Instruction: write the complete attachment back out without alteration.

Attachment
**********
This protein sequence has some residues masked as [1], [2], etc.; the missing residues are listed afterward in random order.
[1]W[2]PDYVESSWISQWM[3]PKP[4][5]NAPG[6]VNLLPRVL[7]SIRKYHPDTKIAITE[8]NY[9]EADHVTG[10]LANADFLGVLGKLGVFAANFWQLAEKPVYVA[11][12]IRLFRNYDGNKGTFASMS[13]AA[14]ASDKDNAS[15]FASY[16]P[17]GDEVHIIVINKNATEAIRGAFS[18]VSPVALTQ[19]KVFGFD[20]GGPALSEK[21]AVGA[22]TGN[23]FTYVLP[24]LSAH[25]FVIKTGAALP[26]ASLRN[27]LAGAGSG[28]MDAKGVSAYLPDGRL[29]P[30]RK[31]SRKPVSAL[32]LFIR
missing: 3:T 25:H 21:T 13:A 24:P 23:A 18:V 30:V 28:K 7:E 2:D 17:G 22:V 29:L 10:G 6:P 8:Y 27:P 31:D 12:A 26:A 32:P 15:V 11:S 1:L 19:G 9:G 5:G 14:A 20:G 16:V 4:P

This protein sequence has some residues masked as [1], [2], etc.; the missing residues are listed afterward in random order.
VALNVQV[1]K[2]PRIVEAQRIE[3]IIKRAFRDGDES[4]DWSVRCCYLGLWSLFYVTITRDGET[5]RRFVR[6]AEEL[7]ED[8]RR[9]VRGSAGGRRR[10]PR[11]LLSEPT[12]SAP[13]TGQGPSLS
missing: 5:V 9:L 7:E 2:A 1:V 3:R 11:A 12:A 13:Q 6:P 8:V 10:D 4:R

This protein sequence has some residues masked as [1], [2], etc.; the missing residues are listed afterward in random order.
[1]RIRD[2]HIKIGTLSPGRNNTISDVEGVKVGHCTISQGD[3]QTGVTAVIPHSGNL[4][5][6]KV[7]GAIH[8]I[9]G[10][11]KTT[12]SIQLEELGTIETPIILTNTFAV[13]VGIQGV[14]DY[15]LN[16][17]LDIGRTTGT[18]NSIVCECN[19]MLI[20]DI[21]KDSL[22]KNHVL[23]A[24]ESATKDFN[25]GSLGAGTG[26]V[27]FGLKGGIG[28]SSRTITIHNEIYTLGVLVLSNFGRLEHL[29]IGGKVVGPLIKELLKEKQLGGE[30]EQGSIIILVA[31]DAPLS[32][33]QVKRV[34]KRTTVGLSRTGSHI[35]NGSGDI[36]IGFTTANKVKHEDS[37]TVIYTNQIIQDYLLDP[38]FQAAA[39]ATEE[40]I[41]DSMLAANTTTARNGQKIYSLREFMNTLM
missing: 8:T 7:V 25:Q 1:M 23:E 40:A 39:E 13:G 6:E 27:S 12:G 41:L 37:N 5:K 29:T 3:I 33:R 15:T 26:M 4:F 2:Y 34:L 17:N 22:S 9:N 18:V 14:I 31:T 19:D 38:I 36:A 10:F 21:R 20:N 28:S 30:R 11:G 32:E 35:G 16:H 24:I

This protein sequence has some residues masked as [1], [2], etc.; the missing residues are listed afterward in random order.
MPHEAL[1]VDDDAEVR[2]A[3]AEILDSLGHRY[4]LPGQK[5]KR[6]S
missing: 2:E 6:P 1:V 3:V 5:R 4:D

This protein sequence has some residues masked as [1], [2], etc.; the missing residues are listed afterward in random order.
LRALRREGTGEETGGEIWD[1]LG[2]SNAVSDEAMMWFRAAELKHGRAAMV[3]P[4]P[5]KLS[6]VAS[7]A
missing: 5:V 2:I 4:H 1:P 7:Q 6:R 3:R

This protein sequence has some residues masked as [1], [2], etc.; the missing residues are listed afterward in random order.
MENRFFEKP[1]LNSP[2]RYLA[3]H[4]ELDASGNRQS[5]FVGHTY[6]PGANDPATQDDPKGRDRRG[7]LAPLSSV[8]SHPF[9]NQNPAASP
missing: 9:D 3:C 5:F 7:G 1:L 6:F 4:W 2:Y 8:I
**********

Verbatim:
This protein sequence has some residues masked as [1], [2], etc.; the missing residues are listed afterward in random order.
[1]W[2]PDYVESSWISQWM[3]PKP[4][5]NAPG[6]VNLLPRVL[7]SIRKYHPDTKIAITE[8]NY[9]EADHVTG[10]LANADFLGVLGKLGVFAANFWQLAEKPVYVA[11][12]IRLFRNYDGNKGTFASMS[13]AA[14]ASDKDNAS[15]FASY[16]P[17]GDEVHIIVINKNATEAIRGAFS[18]VSPVALTQ[19]KVFGFD[20]GGPALSEK[21]AVGA[22]TGN[23]FTYVLP[24]LSAH[25]FVIKTGAALP[26]ASLRN[27]LAGAGSG[28]MDAKGVSAYLPDGRL[29]P[30]RK[31]SRKPVSAL[32]LFIR
missing: 3:T 25:H 21:T 13:A 24:P 23:A 18:V 30:V 28:K 7:E 2:D 17:G 22:V 29:L 10:G 6:P 8:Y 27:P 31:D 12:A 26:A 32:P 15:V 11:S 1:L 19:G 9:G 5:G 14:A 20:G 16:V 4:P

This protein sequence has some residues masked as [1], [2], etc.; the missing residues are listed afterward in random order.
VALNVQV[1]K[2]PRIVEAQRIE[3]IIKRAFRDGDES[4]DWSVRCCYLGLWSLFYVTITRDGET[5]RRFVR[6]AEEL[7]ED[8]RR[9]VRGSAGGRRR[10]PR[11]LLSEPT[12]SAP[13]TGQGPSLS
missing: 5:V 9:L 7:E 2:A 1:V 3:R 11:A 12:A 13:Q 6:P 8:V 10:D 4:R

This protein sequence has some residues masked as [1], [2], etc.; the missing residues are listed afterward in random order.
[1]RIRD[2]HIKIGTLSPGRNNTISDVEGVKVGHCTISQGD[3]QTGVTAVIPHSGNL[4][5][6]KV[7]GAIH[8]I[9]G[10][11]KTT[12]SIQLEELGTIETPIILTNTFAV[13]VGIQGV[14]DY[15]LN[16][17]LDIGRTTGT[18]NSIVCECN[19]MLI[20]DI[21]KDSL[22]KNHVL[23]A[24]ESATKDFN[25]GSLGAGTG[26]V[27]FGLKGGIG[28]SSRTITIHNEIYTLGVLVLSNFGRLEHL[29]IGGKVVGPLIKELLKEKQLGGE[30]EQGSIIILVA[31]DAPLS[32][33]QVKRV[34]KRTTVGLSRTGSHI[35]NGSGDI[36]IGFTTANKVKHEDS[37]TVIYTNQIIQDYLLDP[38]FQAAA[39]ATEE[40]I[41]DSMLAANTTTARNGQKIYSLREFMNTLM
missing: 8:T 7:V 25:Q 1:M 23:E 40:A 39:E 13:G 6:E 27:S 12:G 41:L 37:N 5:K 29:T 3:I 33:R 15:T 26:M 4:F 2:Y 34:L 17:N 22:S 9:N 18:V 14:I 31:T 19:D 38:I 36:A 10:F 21:R 20:N 28:S 30:R 11:G 32:E 35:G 16:H 24:I

This protein sequence has some residues masked as [1], [2], etc.; the missing residues are listed afterward in random order.
MPHEAL[1]VDDDAEVR[2]A[3]AEILDSLGHRY[4]LPGQK[5]KR[6]S
missing: 2:E 6:P 1:V 3:V 5:R 4:D

This protein sequence has some residues masked as [1], [2], etc.; the missing residues are listed afterward in random order.
LRALRREGTGEETGGEIWD[1]LG[2]SNAVSDEAMMWFRAAELKHGRAAMV[3]P[4]P[5]KLS[6]VAS[7]A
missing: 5:V 2:I 4:H 1:P 7:Q 6:R 3:R

This protein sequence has some residues masked as [1], [2], etc.; the missing residues are listed afterward in random order.
MENRFFEKP[1]LNSP[2]RYLA[3]H[4]ELDASGNRQS[5]FVGHTY[6]PGANDPATQDDPKGRDRRG[7]LAPLSSV[8]SHPF[9]NQNPAASP
missing: 9:D 3:C 5:F 7:G 1:L 6:F 4:W 2:Y 8:I